What is fungal nail infection?

By Dr Ananya Mandal, MD

Fungal infections can affect skin, hair as well as nails. Nail infections are common especially in susceptible individuals. It leads to discoloured, ugly and misshapen nails that may even become painful.

Usually the condition is treatable with medication but medication may be needed for several weeks, months or even years. (1-5)

Who does fungal nail infection affect?

Fungal nail infections also termed Onychomycosis medically, affect around 3 in 100 people in the United Kingdom at some stage of their lives.

It accounts for approximately half of all nail disorders and one third of skin fungal infections.

In the United States 18.5% persons are affected with the condition and the numbers are on the rise. Toenails are more commonly affected than fingernails.

It is also more commonly seen in people over 55 years of age or those who share communal showers or swimming pools like swimmers and athletes.

Fungal nail infections affect 32% of people between ages 60 and 70, and 48% of the population may be affected by age 70.

Causes of fungal nail infection

Fungal nail infection may occur as an extension or spread from fungal skin infection.

Commonly this occurs from athlete's foot that is a fungal skin infection of the toes. Unless the condition is treated it may spread to the toe nails.

Spread to finger nails occurs due to scratching of the lesions of the foot.

Too much exposure to water for example in cooks and cleaners also leads to a risk of fungal nail infections. In addition damaged or broken nails are susceptible to infections.

Repeated washings may damage the protective skin at the base of the nail. This may allow fungi to enter and cause infections.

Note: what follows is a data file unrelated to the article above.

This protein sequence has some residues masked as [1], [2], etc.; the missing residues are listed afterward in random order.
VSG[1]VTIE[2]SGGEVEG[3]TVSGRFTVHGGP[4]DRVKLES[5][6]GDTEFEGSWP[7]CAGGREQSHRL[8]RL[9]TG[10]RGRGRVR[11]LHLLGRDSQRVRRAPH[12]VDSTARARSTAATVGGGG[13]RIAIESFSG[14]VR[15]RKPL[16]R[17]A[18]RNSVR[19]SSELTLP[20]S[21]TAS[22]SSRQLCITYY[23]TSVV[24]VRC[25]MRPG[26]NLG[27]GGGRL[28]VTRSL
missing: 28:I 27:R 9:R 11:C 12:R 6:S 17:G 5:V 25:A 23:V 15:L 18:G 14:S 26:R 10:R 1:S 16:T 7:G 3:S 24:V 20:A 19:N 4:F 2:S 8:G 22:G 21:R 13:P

Those living in hot and humid climates and those who smoke are also at risk.

Those with chronic health conditions are at risk of fungal nail infections. These include people with:

  • diabetes
  • psoriasis
  • poor circulation
  • a poor immune system (for example, if the patient has AIDS or is on immune suppressing cancer chemotherapy)
  • in general poor state of health

Symptoms of fungal nail infection

Fungal nail infections may affect a single or more than one nail. At first the infection is usually painless. The nail appears thickened with a greenish yellow discoloration.

Commonly, this is all that occurs and it often causes no other symptoms. Sometimes this worsens and white or yellow patches appear over the nail. These are places where the nail has come away from the skin under the nail (the nail bed). Sometimes the whole nail comes away.

The nail becomes soft and crumbles or becomes brittle and breaks away. Skin around the nail is red, itchy and painful. There may be scaly appearance of the skin around the nails.

If left untreated, the infection may eventually destroy the nail and the nail bed, and may become painful.

Diagnosis of fungal nail infection

Diagnosis is usually made clinically but tests may help detect the type of fungi affecting the nail. A nail clipping is sent to the laboratory for microscopic examination.

Treatment of fungal nail infection

Cure rates with currently available anti-fungal agents is around 60 to 80% and the drugs need to be taken over several weeks or months especially for slower growing toe nails.

Many people may choose not to have medication if the infection is mild or causing no symptoms. However, if the symptoms worsen or the person has other chronic health conditions that may worsen the symptoms, treatment is usually advised.

Commonly used anti-fungal agents are oral Terbinafine or Itraconazole tablets. A nail lacquer or nail paint that contains the antifungal drug amorolfine is an alternative for most types of fungi that infect nails.

If other treatments have failed, an option is to have the nail removed by a small operation under local anesthesia. This is combined with treatment with antifungal medications.

Prevention of fungal nail infections

Prevention of nail infections with fungi include keeping the feet cool and dry and avoiding communal baths and walking bare foot at swimming pools, showers and bathrooms.

Reviewed by , BA Hons (Cantab)

Further Reading

Last Updated: Oct 8, 2014

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